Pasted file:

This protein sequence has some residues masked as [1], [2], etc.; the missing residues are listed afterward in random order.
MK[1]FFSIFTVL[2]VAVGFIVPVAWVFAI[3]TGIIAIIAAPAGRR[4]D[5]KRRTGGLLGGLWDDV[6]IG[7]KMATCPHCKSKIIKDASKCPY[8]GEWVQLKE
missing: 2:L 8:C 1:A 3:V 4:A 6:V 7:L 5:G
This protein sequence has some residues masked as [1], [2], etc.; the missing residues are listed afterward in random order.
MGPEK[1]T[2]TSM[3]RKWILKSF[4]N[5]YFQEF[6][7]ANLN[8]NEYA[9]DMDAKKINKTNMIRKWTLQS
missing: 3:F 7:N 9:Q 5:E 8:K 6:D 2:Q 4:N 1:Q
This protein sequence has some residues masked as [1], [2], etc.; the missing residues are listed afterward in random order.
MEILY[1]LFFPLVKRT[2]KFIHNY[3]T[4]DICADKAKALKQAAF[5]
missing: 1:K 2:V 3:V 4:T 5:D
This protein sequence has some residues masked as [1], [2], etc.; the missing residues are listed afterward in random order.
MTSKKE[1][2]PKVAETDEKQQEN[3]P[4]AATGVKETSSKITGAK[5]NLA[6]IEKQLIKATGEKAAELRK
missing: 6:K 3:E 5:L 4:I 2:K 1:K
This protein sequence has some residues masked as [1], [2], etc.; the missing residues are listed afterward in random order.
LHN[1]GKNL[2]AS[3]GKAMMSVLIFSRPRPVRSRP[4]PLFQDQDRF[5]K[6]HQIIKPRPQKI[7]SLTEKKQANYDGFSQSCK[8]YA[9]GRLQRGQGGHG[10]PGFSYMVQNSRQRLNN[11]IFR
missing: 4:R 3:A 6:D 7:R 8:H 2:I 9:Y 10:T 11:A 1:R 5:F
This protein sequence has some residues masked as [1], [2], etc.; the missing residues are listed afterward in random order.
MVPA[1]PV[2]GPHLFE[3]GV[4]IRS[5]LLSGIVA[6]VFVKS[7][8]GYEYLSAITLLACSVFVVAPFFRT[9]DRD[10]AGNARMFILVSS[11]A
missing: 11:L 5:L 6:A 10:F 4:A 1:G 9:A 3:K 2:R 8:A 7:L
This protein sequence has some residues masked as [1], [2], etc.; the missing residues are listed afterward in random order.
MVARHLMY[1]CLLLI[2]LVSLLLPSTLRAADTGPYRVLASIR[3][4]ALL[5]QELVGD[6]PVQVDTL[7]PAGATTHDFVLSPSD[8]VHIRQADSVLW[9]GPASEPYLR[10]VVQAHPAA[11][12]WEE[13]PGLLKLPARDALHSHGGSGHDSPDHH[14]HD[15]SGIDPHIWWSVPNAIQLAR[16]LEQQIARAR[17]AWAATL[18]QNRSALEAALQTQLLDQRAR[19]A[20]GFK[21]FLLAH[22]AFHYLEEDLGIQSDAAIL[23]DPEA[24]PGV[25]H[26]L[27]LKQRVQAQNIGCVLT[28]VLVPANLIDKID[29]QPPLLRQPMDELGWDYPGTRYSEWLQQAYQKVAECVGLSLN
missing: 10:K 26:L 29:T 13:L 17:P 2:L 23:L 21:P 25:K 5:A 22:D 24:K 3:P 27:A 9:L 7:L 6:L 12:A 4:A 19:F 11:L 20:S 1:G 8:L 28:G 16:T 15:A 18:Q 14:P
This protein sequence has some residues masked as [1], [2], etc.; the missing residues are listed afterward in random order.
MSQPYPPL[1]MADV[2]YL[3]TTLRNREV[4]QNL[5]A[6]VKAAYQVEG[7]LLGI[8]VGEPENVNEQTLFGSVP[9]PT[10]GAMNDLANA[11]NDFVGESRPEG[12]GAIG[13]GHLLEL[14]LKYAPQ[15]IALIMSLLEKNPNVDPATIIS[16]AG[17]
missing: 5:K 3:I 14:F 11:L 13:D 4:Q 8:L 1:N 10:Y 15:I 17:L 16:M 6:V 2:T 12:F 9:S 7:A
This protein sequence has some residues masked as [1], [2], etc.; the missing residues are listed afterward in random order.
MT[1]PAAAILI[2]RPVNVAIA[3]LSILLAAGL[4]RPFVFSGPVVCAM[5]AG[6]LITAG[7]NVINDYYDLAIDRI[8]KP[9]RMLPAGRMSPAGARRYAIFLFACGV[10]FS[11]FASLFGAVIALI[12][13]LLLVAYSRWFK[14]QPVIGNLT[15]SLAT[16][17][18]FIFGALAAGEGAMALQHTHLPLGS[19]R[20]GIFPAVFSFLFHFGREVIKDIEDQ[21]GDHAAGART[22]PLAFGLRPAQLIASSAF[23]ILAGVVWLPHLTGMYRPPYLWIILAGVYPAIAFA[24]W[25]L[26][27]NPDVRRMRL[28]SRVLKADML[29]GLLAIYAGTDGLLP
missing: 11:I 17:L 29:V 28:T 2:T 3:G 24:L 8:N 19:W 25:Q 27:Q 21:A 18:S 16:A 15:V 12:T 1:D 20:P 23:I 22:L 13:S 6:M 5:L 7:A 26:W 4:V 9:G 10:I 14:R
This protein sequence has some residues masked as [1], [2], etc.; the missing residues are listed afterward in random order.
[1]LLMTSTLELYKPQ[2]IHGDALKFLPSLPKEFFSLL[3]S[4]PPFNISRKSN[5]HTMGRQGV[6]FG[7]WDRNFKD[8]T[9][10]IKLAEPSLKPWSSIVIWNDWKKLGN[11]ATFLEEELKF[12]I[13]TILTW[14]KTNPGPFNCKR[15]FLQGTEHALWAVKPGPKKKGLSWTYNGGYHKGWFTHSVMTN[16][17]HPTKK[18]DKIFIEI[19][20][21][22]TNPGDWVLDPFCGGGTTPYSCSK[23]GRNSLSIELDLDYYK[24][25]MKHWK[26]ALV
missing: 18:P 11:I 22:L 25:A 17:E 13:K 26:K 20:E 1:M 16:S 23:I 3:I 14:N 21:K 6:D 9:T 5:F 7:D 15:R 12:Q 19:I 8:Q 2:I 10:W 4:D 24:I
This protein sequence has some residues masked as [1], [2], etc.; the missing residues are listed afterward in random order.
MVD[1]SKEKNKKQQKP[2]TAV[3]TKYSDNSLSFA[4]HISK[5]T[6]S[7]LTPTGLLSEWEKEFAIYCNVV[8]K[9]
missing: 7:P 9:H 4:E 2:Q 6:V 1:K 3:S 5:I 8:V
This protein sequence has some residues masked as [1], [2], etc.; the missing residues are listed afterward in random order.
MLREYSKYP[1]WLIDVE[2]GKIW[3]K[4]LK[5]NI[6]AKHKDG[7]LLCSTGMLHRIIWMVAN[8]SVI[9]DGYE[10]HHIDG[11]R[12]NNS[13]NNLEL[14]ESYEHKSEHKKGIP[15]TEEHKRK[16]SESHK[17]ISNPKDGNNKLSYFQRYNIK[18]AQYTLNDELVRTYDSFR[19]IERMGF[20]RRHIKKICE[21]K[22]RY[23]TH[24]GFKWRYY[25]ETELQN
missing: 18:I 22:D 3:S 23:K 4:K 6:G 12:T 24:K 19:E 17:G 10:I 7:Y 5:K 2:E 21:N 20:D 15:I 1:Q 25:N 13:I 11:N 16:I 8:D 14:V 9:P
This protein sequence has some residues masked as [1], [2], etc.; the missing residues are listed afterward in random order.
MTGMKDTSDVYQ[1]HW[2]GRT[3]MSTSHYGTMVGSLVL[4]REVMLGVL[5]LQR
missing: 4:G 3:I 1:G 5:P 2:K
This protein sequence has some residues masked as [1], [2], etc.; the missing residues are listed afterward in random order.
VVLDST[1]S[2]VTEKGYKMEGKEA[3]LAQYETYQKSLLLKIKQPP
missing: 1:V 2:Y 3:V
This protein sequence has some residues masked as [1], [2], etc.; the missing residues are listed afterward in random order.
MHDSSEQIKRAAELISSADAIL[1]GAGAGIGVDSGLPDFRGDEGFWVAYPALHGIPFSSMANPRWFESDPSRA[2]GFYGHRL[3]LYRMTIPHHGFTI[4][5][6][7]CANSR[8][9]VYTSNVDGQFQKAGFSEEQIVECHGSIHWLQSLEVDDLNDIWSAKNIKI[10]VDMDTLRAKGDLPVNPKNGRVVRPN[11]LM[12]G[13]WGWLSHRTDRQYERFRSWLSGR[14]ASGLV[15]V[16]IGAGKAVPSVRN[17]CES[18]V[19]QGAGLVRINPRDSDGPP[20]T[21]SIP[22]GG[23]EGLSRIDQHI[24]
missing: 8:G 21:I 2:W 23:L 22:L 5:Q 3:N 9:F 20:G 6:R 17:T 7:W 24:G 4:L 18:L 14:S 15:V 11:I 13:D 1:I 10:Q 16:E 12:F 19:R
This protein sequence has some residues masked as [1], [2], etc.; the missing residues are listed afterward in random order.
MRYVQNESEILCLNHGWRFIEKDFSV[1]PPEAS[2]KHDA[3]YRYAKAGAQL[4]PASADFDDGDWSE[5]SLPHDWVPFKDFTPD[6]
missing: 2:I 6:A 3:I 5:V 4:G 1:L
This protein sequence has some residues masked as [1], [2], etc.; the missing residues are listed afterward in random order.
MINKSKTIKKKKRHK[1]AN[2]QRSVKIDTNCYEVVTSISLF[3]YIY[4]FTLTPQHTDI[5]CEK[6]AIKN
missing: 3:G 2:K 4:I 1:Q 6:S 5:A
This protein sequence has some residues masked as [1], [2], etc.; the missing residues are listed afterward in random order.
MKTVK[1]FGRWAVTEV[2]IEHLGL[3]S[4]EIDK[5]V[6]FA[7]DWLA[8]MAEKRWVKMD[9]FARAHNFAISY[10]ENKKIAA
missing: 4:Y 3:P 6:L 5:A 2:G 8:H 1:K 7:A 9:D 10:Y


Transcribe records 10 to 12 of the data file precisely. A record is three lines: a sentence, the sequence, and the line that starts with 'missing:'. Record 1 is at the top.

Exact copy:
This protein sequence has some residues masked as [1], [2], etc.; the missing residues are listed afterward in random order.
[1]LLMTSTLELYKPQ[2]IHGDALKFLPSLPKEFFSLL[3]S[4]PPFNISRKSN[5]HTMGRQGV[6]FG[7]WDRNFKD[8]T[9][10]IKLAEPSLKPWSSIVIWNDWKKLGN[11]ATFLEEELKF[12]I[13]TILTW[14]KTNPGPFNCKR[15]FLQGTEHALWAVKPGPKKKGLSWTYNGGYHKGWFTHSVMTN[16][17]HPTKK[18]DKIFIEI[19][20][21][22]TNPGDWVLDPFCGGGTTPYSCSK[23]GRNSLSIELDLDYYK[24][25]MKHWK[26]ALV
missing: 18:P 11:I 22:L 25:A 17:E 13:K 26:K 20:E 1:M 16:S 23:I 3:I 14:N 21:K 6:D 9:T 5:F 7:D 15:R 12:Q 19:I 8:Q 2:I 10:W 4:D 24:I
This protein sequence has some residues masked as [1], [2], etc.; the missing residues are listed afterward in random order.
MVD[1]SKEKNKKQQKP[2]TAV[3]TKYSDNSLSFA[4]HISK[5]T[6]S[7]LTPTGLLSEWEKEFAIYCNVV[8]K[9]
missing: 7:P 9:H 4:E 2:Q 6:V 1:K 3:S 5:I 8:V
This protein sequence has some residues masked as [1], [2], etc.; the missing residues are listed afterward in random order.
MLREYSKYP[1]WLIDVE[2]GKIW[3]K[4]LK[5]NI[6]AKHKDG[7]LLCSTGMLHRIIWMVAN[8]SVI[9]DGYE[10]HHIDG[11]R[12]NNS[13]NNLEL[14]ESYEHKSEHKKGIP[15]TEEHKRK[16]SESHK[17]ISNPKDGNNKLSYFQRYNIK[18]AQYTLNDELVRTYDSFR[19]IERMGF[20]RRHIKKICE[21]K[22]RY[23]TH[24]GFKWRYY[25]ETELQN
missing: 18:I 22:D 3:S 23:K 4:K 6:G 12:T 24:K 19:E 17:G 10:I 7:Y 5:K 2:E 21:N 20:D 15:I 1:Q 25:N 13:I 11:N 16:I 8:D 14:V 9:P